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My family and I are at a swimming pool under the palm trees behind a pink stucco 1929 hotel in San Diego, my wife reading a memoir, my daughter swimming laps of alternate crawl and butterfly, and I am trying to think of what one can say about blissfulness other than that, for a Minnesotan brought up on the principle of “It could be worse,” blissfulness comes as a major surprise, like weightlessness. The hotel looks out on the Pacific, a beach where sea lions fraternize and waves crash on the rocks. As I ate my oatmeal on the balcony this morning, a seagull landed on the railing and cocked his eye at the raisins on the cereal so I tossed him one and he caught it. This almost never happens back on the frozen tundra where nature makes serious attempts to kill us. In paradise, it’s Live and Let Live.

Man of the North

My family was evangelical and believed in the imminence of the Rapture when the Lord would appear in the air and we would rise to meet Him and ascend into glory, but we were simple Midwestern people and had no clear idea of glory. It certainly didn’t resemble Anoka, Minnesota. We knew that much.

I was the boss of a business for a while and it’s nice to have the big office with the walnut credenza but then you realize that you are the focal point of everyone’s unhappiness

When I was a kid some relatives moved to California and sent a Christmas card with a picture of an orange tree in their backyard and we didn’t understand how they could bear to live so far from us. They visited us in June, in their pastel outfits, driving cars with enormous tail fins, Lutherans who’d become Universalists and then Theosophists and (who knows?) maybe nudists and meanwhile we endured the cold, the flatness, the oceanlessness, the angry theology, the merciless scrutiny of neighbors, and they sat in San Diego feeling wonderful. I felt contempt for them and looked on snowbirding as weakness of character and the first sign of dementia, but here I sit, under a white canopy, feeling happy.

What I like is that it’s my wife who lobbied for a California winter break and it’s she who chose this perfect hotel. It’s all her doing. She knows it and I know it. I like the feeling of being well cared for. I was the boss of a business for a while and it’s nice to have the big office with the walnut credenza but then you realize that you are the focal point of everyone’s unhappiness, their bouts of depression and boredom and back pain are due to you, Mister Big, and you retire and accept the plaque and then comes this beautiful surprise: your wife loves you and wants you to be blissful.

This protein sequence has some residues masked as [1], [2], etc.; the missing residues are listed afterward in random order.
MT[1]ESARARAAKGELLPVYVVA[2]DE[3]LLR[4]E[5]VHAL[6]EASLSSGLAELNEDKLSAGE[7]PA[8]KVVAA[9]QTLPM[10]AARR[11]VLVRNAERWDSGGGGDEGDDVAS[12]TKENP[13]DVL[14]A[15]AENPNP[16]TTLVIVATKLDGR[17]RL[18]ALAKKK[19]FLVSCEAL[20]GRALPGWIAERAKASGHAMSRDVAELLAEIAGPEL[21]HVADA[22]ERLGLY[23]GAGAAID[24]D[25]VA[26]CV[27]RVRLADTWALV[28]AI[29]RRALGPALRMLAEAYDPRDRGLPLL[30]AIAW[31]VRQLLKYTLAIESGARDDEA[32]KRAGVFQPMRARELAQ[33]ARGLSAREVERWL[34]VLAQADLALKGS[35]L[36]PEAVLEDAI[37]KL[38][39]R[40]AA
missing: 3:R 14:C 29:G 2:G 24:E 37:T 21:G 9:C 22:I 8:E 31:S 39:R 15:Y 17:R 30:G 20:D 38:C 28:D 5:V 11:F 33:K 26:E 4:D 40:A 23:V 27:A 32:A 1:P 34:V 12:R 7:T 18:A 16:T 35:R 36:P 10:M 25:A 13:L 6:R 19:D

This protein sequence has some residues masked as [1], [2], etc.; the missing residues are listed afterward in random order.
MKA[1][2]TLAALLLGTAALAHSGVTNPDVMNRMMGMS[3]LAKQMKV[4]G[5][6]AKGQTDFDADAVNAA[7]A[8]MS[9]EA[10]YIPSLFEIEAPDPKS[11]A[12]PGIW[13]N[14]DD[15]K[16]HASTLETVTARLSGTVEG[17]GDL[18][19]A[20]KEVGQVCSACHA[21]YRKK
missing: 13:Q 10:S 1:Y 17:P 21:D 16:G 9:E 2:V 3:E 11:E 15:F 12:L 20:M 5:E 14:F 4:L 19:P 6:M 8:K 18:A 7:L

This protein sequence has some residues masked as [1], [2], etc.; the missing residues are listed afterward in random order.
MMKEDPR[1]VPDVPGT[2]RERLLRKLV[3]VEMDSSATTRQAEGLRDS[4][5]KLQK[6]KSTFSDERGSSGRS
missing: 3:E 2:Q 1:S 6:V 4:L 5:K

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Blissfulness is a simple matter for a Northerner. You go to a place where you can eat lunch outdoors in January and that does it. The shock of pleasure drives other stuff from your mind — the federal deficit, the Ayatollah’s plans for revenge, the Iowa caucuses, the immolation of eastern Australia — and you sit and write a poem. Not a great poem — those are written by tortured pre-suicidal people — but for one written by a blissful guy, it’s okay.

Oh if you could only see us
Eating fresh tortillas
With salsa and guacamole,
Feeling blissful, even holy,
Here on the patio,
Stunned by the absence of snow,
The sun is out, the patio is crowded.
It is paradise no doubt about it.
Whoever we are, Lutherans, Catholics, Presbyterians,
We are sharing a paradise experience.
Blissful now but eventually hapless:
Thursday I return to Minneapolis.

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The sky is bluish blue. A waiter stands ready to bring me a drink, but a glass of wine would be too much, push me right over the edge, I’d start singing “What A Wonderful World,” people would edge away. We’re twenty minutes from Mexico, the carnitas burrito I had for lunch was the best ever and the guacamole too, we’re surrounded by Latino courtliness and affability, my daughter’s butterfly is excellent, my wife loves that I am, thanks to her, so happy.

I sit here, under my canopy, blissing out, and as a true Minnesotan, I suspect that joy goeth before a fall and that a cerebral event is a few hours away, one so extraordinarily unique that it will be named for me, and after my fifty years as a hardworking writer, my name will come to stand for numbness and memory loss. It’s okay. God bless you all. Carry on the work you were put here to do. Some January, sit by a pool in the sunshine but don’t feel you need to write about it, I already did.

GARRISON KEILLOR

Garrison Keillor

Republished with permission from Prairie Home Productions.

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